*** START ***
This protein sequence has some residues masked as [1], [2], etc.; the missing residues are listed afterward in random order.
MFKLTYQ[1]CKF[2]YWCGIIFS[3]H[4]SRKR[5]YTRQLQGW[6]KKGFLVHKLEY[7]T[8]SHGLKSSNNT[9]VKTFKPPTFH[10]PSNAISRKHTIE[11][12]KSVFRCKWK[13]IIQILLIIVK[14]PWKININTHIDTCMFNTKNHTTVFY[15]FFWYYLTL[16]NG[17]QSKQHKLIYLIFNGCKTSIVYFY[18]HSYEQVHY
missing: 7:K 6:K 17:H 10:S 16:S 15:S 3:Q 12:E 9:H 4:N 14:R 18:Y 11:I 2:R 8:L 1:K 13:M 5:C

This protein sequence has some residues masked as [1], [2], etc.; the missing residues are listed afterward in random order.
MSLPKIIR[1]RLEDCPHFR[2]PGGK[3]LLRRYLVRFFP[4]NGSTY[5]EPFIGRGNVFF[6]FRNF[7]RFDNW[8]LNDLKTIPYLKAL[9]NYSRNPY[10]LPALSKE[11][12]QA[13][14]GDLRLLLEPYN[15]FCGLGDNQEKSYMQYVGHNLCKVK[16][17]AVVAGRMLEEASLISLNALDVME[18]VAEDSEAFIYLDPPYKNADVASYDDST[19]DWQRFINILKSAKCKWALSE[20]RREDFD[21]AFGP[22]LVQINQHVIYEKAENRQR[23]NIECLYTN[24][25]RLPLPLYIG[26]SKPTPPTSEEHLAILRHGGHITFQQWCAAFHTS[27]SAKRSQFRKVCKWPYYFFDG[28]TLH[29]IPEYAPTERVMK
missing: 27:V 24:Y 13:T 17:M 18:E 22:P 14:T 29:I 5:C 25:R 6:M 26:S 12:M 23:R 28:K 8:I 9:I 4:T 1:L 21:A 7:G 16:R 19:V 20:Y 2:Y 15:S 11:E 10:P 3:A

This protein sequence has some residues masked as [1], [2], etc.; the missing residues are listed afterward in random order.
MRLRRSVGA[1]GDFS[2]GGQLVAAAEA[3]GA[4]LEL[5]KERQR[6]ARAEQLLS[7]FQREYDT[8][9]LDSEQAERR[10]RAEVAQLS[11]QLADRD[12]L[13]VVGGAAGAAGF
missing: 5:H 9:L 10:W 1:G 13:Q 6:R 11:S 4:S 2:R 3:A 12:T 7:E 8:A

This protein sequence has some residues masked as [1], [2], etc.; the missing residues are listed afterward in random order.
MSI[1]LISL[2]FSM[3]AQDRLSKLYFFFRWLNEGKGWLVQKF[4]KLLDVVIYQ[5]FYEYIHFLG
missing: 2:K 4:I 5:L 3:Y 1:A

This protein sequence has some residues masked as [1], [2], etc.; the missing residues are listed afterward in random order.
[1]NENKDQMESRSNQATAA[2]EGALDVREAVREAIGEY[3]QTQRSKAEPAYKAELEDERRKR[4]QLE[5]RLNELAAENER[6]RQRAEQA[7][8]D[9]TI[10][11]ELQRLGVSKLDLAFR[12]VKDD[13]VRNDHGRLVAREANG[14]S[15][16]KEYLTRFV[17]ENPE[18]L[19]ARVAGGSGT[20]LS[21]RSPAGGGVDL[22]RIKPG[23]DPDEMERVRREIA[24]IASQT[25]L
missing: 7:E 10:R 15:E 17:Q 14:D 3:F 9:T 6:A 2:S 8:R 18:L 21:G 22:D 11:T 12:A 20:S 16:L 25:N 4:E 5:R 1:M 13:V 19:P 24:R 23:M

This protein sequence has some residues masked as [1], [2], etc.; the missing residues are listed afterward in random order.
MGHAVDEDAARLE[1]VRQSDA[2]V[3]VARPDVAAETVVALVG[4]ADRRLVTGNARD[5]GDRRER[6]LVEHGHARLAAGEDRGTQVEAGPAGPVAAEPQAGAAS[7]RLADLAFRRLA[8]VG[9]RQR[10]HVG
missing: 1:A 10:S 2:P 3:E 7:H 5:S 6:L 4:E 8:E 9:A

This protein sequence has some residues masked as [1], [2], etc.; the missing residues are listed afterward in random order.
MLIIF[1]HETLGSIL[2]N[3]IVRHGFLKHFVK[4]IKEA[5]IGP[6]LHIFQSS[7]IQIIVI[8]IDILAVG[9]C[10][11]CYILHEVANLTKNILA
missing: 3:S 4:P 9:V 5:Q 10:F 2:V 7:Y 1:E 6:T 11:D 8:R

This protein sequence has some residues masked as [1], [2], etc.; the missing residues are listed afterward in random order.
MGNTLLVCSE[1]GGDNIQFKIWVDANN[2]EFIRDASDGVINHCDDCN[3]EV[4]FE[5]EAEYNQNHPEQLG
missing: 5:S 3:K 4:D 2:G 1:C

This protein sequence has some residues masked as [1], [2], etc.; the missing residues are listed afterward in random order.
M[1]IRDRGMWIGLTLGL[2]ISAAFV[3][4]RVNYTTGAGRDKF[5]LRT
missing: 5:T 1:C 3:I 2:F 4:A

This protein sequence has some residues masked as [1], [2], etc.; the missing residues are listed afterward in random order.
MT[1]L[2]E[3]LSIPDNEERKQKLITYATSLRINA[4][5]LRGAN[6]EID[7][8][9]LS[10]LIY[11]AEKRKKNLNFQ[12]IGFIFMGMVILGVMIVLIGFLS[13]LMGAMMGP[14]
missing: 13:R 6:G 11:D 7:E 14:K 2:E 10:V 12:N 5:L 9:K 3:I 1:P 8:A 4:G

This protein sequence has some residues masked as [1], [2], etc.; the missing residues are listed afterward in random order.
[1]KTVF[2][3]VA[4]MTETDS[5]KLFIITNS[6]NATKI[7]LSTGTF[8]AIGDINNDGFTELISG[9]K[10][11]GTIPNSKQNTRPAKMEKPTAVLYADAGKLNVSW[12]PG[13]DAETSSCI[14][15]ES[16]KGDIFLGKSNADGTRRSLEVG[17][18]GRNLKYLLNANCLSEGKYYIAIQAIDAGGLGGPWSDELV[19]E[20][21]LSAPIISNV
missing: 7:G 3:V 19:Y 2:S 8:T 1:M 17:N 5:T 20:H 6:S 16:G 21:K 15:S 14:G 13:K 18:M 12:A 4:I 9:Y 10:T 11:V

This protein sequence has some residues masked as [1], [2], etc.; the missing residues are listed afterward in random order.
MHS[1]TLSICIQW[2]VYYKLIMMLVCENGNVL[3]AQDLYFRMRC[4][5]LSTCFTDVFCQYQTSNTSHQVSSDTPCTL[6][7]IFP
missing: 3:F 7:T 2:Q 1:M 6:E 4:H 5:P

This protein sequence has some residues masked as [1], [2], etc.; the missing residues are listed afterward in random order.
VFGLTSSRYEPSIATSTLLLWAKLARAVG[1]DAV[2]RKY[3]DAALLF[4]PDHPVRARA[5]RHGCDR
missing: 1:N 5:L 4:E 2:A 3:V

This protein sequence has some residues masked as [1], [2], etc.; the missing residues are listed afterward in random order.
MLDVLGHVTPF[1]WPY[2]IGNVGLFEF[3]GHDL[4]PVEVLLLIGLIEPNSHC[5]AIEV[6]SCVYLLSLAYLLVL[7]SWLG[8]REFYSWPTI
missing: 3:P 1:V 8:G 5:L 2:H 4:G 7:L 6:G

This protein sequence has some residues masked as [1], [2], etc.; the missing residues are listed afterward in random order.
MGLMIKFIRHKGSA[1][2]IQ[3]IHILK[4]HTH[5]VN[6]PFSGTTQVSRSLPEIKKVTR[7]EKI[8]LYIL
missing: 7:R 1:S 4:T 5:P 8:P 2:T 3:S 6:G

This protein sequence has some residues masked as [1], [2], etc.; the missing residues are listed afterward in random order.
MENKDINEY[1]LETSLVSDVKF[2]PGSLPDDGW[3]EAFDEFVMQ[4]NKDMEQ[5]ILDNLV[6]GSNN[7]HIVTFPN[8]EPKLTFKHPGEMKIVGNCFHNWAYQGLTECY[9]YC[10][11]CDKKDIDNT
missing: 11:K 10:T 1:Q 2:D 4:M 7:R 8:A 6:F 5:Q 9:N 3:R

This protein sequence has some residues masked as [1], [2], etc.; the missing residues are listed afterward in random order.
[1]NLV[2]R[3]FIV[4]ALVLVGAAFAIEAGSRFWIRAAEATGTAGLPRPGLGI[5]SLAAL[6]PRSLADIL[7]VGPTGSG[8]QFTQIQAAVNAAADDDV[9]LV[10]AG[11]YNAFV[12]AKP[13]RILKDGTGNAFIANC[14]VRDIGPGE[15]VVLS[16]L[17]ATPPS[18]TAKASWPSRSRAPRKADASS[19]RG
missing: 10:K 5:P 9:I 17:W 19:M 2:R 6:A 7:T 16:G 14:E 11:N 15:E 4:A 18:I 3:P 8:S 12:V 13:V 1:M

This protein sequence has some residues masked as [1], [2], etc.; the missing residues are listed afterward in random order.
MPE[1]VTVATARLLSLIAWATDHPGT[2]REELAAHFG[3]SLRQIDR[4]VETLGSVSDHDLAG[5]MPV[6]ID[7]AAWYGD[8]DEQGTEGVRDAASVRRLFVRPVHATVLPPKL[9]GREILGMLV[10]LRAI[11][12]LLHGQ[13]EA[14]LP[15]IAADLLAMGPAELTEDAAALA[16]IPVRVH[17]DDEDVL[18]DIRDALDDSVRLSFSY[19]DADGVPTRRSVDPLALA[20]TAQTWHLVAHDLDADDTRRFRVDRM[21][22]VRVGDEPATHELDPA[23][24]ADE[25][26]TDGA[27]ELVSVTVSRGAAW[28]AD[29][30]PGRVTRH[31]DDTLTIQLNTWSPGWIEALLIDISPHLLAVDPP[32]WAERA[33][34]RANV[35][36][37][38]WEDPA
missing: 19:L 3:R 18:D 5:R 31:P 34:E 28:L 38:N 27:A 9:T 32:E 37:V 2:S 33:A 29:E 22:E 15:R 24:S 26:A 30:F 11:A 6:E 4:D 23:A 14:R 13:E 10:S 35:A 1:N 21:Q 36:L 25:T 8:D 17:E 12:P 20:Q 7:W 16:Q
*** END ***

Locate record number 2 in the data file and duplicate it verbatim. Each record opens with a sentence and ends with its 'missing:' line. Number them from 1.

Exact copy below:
This protein sequence has some residues masked as [1], [2], etc.; the missing residues are listed afterward in random order.
MSLPKIIR[1]RLEDCPHFR[2]PGGK[3]LLRRYLVRFFP[4]NGSTY[5]EPFIGRGNVFF[6]FRNF[7]RFDNW[8]LNDLKTIPYLKAL[9]NYSRNPY[10]LPALSKE[11][12]QA[13][14]GDLRLLLEPYN[15]FCGLGDNQEKSYMQYVGHNLCKVK[16][17]AVVAGRMLEEASLISLNALDVME[18]VAEDSEAFIYLDPPYKNADVASYDDST[19]DWQRFINILKSAKCKWALSE[20]RREDFD[21]AFGP[22]LVQINQHVIYEKAENRQR[23]NIECLYTN[24][25]RLPLPLYIG[26]SKPTPPTSEEHLAILRHGGHITFQQWCAAFHTS[27]SAKRSQFRKVCKWPYYFFDG[28]TLH[29]IPEYAPTERVMK
missing: 27:V 24:Y 13:T 17:M 18:E 22:P 14:T 29:I 5:C 25:R 6:M 26:S 12:M 23:R 28:K 8:I 9:I 4:T 1:L 21:A 7:G 16:R 19:V 20:Y 2:Y 15:S 11:E 10:P 3:A